Imperialist intrigues against the Muslim world constitute a tragic part of history. We are, however, concerned only with what Mirza Ghulam Ahmad and his successors say about the colonization of Jews in Palestine and dismemberment of Turkish Empire.

Prophecy about Israel Fulfilled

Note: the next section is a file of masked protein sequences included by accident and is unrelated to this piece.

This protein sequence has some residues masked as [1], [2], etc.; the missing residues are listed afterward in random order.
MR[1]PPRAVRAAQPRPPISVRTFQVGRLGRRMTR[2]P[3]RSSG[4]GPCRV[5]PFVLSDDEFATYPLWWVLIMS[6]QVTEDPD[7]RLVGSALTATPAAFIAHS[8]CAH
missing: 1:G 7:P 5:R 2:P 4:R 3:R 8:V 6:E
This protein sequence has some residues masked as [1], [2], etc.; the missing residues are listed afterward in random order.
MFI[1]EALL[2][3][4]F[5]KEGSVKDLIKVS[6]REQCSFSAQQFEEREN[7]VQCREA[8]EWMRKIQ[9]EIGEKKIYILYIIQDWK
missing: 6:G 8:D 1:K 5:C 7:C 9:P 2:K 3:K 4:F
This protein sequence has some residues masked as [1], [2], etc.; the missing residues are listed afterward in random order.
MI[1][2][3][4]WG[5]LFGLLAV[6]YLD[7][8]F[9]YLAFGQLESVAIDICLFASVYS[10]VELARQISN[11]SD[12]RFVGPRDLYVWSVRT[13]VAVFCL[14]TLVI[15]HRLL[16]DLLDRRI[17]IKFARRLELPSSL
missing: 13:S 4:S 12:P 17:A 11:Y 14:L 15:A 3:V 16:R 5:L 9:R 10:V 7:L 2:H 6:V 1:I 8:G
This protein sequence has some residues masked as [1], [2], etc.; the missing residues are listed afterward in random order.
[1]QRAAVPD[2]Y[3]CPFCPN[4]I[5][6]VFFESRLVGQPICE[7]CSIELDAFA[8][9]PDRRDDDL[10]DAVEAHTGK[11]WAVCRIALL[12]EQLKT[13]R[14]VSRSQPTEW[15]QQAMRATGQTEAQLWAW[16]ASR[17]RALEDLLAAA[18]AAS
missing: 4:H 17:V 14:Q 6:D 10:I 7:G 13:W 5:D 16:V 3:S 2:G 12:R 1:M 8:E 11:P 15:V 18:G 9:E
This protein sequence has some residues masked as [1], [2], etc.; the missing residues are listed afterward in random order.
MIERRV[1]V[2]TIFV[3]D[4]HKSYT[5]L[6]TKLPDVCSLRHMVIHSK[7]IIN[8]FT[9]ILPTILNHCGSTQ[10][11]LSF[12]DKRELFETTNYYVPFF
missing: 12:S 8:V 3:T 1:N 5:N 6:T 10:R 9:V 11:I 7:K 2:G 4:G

Qadianis had always held the belief that in accordance with the prophecies of the Promised Messiah, a Jewish state would be established. His prophecies about gathering of Jews in Palestine and change in the attitude of European nation for them are quite clear. The following prophetic utterances of Mirza are given to elaborate his viewpoint: